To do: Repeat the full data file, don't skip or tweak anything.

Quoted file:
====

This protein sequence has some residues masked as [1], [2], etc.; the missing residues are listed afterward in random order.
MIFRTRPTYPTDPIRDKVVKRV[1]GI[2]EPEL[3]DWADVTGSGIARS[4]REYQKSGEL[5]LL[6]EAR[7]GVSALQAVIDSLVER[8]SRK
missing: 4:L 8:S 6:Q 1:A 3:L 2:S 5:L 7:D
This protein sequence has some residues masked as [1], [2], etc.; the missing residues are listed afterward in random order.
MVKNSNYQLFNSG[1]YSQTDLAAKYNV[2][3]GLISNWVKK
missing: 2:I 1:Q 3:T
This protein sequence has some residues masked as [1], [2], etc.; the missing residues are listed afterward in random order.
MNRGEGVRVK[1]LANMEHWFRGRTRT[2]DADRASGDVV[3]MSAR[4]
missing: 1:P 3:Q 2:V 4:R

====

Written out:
This protein sequence has some residues masked as [1], [2], etc.; the missing residues are listed afterward in random order.
MIFRTRPTYPTDPIRDKVVKRV[1]GI[2]EPEL[3]DWADVTGSGIARS[4]REYQKSGEL[5]LL[6]EAR[7]GVSALQAVIDSLVER[8]SRK
missing: 4:L 8:S 6:Q 1:A 3:L 2:S 5:L 7:D
This protein sequence has some residues masked as [1], [2], etc.; the missing residues are listed afterward in random order.
MVKNSNYQLFNSG[1]YSQTDLAAKYNV[2][3]GLISNWVKK
missing: 2:I 1:Q 3:T
This protein sequence has some residues masked as [1], [2], etc.; the missing residues are listed afterward in random order.
MNRGEGVRVK[1]LANMEHWFRGRTRT[2]DADRASGDVV[3]MSAR[4]
missing: 1:P 3:Q 2:V 4:R